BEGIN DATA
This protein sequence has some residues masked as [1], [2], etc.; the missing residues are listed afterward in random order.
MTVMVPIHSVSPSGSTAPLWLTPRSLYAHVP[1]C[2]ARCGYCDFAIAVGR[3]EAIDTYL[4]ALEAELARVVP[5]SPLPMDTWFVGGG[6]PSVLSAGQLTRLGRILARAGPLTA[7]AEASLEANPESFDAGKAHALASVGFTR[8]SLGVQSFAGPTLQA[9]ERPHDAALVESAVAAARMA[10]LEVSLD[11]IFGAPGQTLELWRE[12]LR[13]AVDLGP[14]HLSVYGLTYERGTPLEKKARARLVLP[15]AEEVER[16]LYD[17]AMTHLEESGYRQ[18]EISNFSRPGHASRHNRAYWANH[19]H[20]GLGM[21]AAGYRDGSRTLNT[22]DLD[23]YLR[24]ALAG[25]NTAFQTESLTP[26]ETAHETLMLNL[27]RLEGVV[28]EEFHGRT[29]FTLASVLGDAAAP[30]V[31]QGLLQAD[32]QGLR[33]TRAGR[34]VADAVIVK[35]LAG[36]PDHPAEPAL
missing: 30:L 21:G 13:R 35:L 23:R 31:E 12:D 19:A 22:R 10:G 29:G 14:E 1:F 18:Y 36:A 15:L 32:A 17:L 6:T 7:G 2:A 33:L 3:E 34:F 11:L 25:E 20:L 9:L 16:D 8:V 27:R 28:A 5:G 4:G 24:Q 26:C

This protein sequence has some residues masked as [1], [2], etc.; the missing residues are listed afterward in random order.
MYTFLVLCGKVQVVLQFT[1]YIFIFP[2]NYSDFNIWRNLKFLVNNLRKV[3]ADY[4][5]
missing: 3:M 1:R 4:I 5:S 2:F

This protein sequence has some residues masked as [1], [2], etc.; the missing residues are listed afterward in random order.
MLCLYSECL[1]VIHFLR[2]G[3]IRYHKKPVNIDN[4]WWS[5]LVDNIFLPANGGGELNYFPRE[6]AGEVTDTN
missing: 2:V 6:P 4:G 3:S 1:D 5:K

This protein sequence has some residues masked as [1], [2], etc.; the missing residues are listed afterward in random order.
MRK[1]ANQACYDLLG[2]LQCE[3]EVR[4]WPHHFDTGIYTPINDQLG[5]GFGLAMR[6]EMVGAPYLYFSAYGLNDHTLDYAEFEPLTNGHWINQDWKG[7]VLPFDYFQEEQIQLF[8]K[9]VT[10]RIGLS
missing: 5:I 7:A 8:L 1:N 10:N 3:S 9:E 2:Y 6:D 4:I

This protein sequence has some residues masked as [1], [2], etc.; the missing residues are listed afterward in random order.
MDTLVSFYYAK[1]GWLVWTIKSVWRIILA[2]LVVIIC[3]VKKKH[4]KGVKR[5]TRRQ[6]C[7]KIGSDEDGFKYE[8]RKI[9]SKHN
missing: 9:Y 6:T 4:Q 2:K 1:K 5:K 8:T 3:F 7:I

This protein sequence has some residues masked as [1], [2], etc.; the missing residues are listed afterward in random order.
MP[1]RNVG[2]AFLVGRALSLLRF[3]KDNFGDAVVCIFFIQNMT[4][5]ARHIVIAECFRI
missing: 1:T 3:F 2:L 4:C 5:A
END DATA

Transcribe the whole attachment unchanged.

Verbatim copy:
This protein sequence has some residues masked as [1], [2], etc.; the missing residues are listed afterward in random order.
MTVMVPIHSVSPSGSTAPLWLTPRSLYAHVP[1]C[2]ARCGYCDFAIAVGR[3]EAIDTYL[4]ALEAELARVVP[5]SPLPMDTWFVGGG[6]PSVLSAGQLTRLGRILARAGPLTA[7]AEASLEANPESFDAGKAHALASVGFTR[8]SLGVQSFAGPTLQA[9]ERPHDAALVESAVAAARMA[10]LEVSLD[11]IFGAPGQTLELWRE[12]LR[13]AVDLGP[14]HLSVYGLTYERGTPLEKKARARLVLP[15]AEEVER[16]LYD[17]AMTHLEESGYRQ[18]EISNFSRPGHASRHNRAYWANH[19]H[20]GLGM[21]AAGYRDGSRTLNT[22]DLD[23]YLR[24]ALAG[25]NTAFQTESLTP[26]ETAHETLMLNL[27]RLEGVV[28]EEFHGRT[29]FTLASVLGDAAAP[30]V[31]QGLLQAD[32]QGLR[33]TRAGR[34]VADAVIVK[35]LAG[36]PDHPAEPAL
missing: 30:L 21:G 13:R 35:L 23:R 31:E 12:D 19:A 22:R 10:G 29:G 14:E 1:F 18:Y 36:A 15:L 32:A 17:L 6:T 7:G 2:A 33:L 3:E 34:F 11:L 25:E 20:L 9:L 16:D 8:V 27:R 28:A 5:G 4:G 24:Q 26:C

This protein sequence has some residues masked as [1], [2], etc.; the missing residues are listed afterward in random order.
MYTFLVLCGKVQVVLQFT[1]YIFIFP[2]NYSDFNIWRNLKFLVNNLRKV[3]ADY[4][5]
missing: 3:M 1:R 4:I 5:S 2:F

This protein sequence has some residues masked as [1], [2], etc.; the missing residues are listed afterward in random order.
MLCLYSECL[1]VIHFLR[2]G[3]IRYHKKPVNIDN[4]WWS[5]LVDNIFLPANGGGELNYFPRE[6]AGEVTDTN
missing: 2:V 6:P 4:G 3:S 1:D 5:K

This protein sequence has some residues masked as [1], [2], etc.; the missing residues are listed afterward in random order.
MRK[1]ANQACYDLLG[2]LQCE[3]EVR[4]WPHHFDTGIYTPINDQLG[5]GFGLAMR[6]EMVGAPYLYFSAYGLNDHTLDYAEFEPLTNGHWINQDWKG[7]VLPFDYFQEEQIQLF[8]K[9]VT[10]RIGLS
missing: 5:I 7:A 8:L 1:N 10:N 3:S 9:E 2:Y 6:D 4:I

This protein sequence has some residues masked as [1], [2], etc.; the missing residues are listed afterward in random order.
MDTLVSFYYAK[1]GWLVWTIKSVWRIILA[2]LVVIIC[3]VKKKH[4]KGVKR[5]TRRQ[6]C[7]KIGSDEDGFKYE[8]RKI[9]SKHN
missing: 9:Y 6:T 4:Q 2:K 1:K 5:K 8:T 3:F 7:I

This protein sequence has some residues masked as [1], [2], etc.; the missing residues are listed afterward in random order.
MP[1]RNVG[2]AFLVGRALSLLRF[3]KDNFGDAVVCIFFIQNMT[4][5]ARHIVIAECFRI
missing: 1:T 3:F 2:L 4:C 5:A